by Matt Basso | August 2012

Why I Hate CrossFit

Principally, the reason I hate crossfit is because a sign is not displayed outside each crossfit center that reads...

Warning: This is CrossFit...NOT a fitness program developed for fat loss, in fact not a fitness program at all, BUT more correctly a new sport. Within this center you will do random workouts that make you better at the sport of crossfit. If you don’t want to get better at crossfit go somewhere else.

Warning: The random workouts that we prescribe will require you to do exercises that utilize different energy systems in rapid succession with as little rest as possible. This is known as complex training and requires you to perform power exercises (maximum capacity exercise) in a fatigued state. This can lead to injury like other sports.



Then, for the general public to really understand whats being said, a sign that has the following metaphor should be displayed as well:

Mixing power exercises, randomly, and without proper rest, in with strength and endurance exercises, is like draining your car of 98% of it’s oil and then getting on a race track to see how fast you can go in a certain amount of time...It serves no other known purpose then to see if you can do it without blowing an engine.

Understand your Goals
CrossFit is to get better at crossfit. Are you gonna compete in the crossfit games, or are you just looking to be fit and healthy? Are you willing to risk injury doing super high intensity exercise frequently?

Don’t follow the pack
If you’re looking for something new then consult someone who has all the facts. Don’t jump on the bandwagon and assume this will get you to your goals.

Ask anyone who knows me and they’ll tell you I’m the furthest thing from a hater. I’m not writing this to be a jerk. I’m writing this because i get frequent questions about my new program and how it’s different from others (crossfit and P90X), AND because I know very “fit” individuals who have sustained injuries while doing crossfit.

I even say that “crossfit uses great exercises but very poor programming”.

I can identify crossfit as a sport, the problem is that most people identify it as a fitness PROGRAM.

A fitness program that has a particular goal, lets say fat loss, uses exercises and workouts that optimize for that benefit...Not just high intensity timed base workouts all the time.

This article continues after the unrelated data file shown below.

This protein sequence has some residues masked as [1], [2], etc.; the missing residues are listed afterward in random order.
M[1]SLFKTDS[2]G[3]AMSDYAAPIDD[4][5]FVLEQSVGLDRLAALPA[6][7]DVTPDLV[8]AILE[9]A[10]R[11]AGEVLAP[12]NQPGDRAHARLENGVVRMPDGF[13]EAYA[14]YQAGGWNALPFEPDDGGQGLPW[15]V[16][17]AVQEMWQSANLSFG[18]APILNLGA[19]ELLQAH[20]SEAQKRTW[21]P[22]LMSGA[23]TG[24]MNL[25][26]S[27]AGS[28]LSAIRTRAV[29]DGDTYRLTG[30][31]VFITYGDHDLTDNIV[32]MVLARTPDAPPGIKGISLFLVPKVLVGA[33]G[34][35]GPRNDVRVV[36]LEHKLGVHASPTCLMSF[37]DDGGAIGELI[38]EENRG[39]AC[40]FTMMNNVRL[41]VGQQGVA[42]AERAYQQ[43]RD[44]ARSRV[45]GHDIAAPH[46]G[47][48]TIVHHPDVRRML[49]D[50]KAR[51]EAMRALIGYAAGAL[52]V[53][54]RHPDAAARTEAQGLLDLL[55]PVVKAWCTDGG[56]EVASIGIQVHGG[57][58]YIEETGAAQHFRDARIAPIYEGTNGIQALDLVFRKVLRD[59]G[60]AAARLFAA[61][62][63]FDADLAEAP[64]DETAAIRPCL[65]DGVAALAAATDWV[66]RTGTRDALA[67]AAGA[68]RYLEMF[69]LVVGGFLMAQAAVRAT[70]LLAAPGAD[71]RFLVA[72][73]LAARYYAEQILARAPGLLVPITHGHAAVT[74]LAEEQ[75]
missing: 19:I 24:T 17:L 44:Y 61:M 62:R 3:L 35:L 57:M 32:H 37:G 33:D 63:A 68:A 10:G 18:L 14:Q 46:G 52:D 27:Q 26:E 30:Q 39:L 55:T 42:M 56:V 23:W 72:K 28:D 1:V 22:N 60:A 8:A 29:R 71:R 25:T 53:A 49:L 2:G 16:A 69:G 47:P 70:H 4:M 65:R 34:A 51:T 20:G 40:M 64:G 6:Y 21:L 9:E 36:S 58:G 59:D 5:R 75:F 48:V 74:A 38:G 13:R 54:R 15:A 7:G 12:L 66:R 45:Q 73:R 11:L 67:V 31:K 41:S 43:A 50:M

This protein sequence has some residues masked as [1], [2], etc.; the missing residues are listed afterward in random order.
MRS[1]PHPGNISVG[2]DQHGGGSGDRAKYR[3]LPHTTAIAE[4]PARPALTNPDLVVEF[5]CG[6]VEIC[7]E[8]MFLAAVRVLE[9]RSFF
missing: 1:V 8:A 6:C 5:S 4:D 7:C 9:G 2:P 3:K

The major reasons for me not liking crossfit is because I feel as group they don’t articulate well that they’re a sport. They could do this using my signage suggestion above.


The improper, almost irresponsible, definitely stupid usage of power exercises like cleans, snatches, clean and jerks, and plyometrics.

Power exercises (olympic lifts)  are at the top of the food chain. I’ve had clients for over 6 years and we haven’t, nor will we ever use high intensity power exercises. The reason is simple. While they may benefit from them, there is also a high chance of injury that doesn’t out weigh the benefits...Period

If you get hurt, you can’t train. If you can’t train, all your goals go out the window.

That’s why it’s so important to understand what you’re doing and why you’re doing it.

Olympic lifts can be dangerous for the same reason they can be so beneficial. They require an all out effort that taxes your central nervous system so much that when done properly you hit a wall. A point at which you cannot do another rep...failure.

If you watched the Olympics this year you may have seen a weightlifter drop a bar loaded with almost 500lbs on his upper back/neck area. He almost killed himself because although he is super strong, he had reached his limit.

To put this in context, crossfit asks you to perform these technically very difficult lifts in conjunction with strength exercises and endurance exercises that already have your body pre-exhausted.

Whether you are using a weight that is very heavy for you or not, the benefits that you should be getting from the power exercises go to the waste side because of the state of fatigue and stress your body is enduring.

This is without mentioning the difficulty of understanding the technical aspects of these lifts. It takes YEARS not hours, days, or months...It could take a lifetime to get these lifts technically perfect...Meanwhile they could be in your first, second, third etc etc workout...Even better is who is coaching them.

If you have a great coach, and I’m not talking motivational, I’m talking technical, then great. If you don’t, well, that sucks. You’re screwed.

One example of a very stupid exercise that crossfitters do is the rapid no look box jump.

You know, the one they show on the commercial all the time.

Here’s the deal. The box jump is used to minimize the amount of impact a jumper endures on his or her joints upon impact. The force applied to our joints upon landing from a jump could be as much as 9 times our body weight. If you jump onto a box you can effectively limit the landing force. When doing the popular crossfit box jump exercise the jumper is not only jumping on and off the box, essentially killing the point of the box, but they are also jumping backwards to land.

So not only do you miss the benefit of a softer landing, but you further the risk of injury by jumping backwards so you don’t know when or where you will land...Oh and you do like 9000 reps.

Thinking out of the box when training is great. However certain rules exist for a reason. They are tested and effective.

As with the order of operation in math... Certain exercises should come before others in an effective workout. Your body likes it that way.

Power lifts go first if you’re doing any.
Strength and/or endurance next depending upon what you’re working on.

Dear crossfit,

I hate you because you are not clear about your true self. You are a new sporting event, not a health and fitness program.


Filed under: Training